Cosmological principle

Simple definition: "the bit of the Universe that we can see is typical of the whole structure". Disney (1995)

A more scientific statement is that the universe is both isotropic and homogeneous. Isotropic means that the universe looks the same in every direction that we (on Earth) look. Homogeneous means that the universe looks the same to every observer.

Isotropy. An isotropic universe looks the same in all directions. At the scales we are used to dealing with, isotropy does not appear to be true: the Sun, planets, Milky Way, etc. are only visible when looking in the right direction (the same is true for clusters of galaxies). However, these distances are small compared to the scales we use in cosmology. Counts of distant galaxies and radio-sources appear to provide evidence that the universe is isotropic.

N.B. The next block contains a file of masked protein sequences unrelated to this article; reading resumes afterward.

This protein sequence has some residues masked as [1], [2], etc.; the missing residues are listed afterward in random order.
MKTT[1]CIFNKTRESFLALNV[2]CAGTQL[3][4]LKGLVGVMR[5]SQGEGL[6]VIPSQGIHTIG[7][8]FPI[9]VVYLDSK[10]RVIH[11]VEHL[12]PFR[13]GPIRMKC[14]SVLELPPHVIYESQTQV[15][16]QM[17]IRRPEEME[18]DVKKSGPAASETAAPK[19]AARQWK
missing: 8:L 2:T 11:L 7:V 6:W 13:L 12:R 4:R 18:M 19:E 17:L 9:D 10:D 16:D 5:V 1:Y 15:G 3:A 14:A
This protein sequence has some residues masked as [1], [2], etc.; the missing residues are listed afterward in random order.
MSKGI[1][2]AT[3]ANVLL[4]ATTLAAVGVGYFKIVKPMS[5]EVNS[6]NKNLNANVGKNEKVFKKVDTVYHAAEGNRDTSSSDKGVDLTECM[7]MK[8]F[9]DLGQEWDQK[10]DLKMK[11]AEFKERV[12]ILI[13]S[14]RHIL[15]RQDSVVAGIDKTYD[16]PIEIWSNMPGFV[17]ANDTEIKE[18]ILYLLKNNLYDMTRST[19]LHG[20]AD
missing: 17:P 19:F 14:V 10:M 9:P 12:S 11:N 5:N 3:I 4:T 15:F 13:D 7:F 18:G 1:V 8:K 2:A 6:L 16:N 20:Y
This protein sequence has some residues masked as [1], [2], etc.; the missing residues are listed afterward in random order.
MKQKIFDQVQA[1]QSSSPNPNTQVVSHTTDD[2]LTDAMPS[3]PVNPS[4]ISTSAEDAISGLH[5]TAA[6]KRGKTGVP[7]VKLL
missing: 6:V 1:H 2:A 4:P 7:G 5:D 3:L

Homogeneous. A homogeneous universe is one that looks the same to all observers. Obviously we cannot check that the universe is homogeneous - it is difficult for us to travel to the nearest planets - let alone the most distant galaxies. Instead we must try to infer whether the universe is homogeneous. A rough argument is as follows:

The cosmological principle is a working hypothesis of cosmology. With the CP, our knowledge of our local surroundings can be extrapolated across the whole universe. If the cosmological princple is false then we cannot infer anything about the un-observable regions of the universe.

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Created 21/12/00
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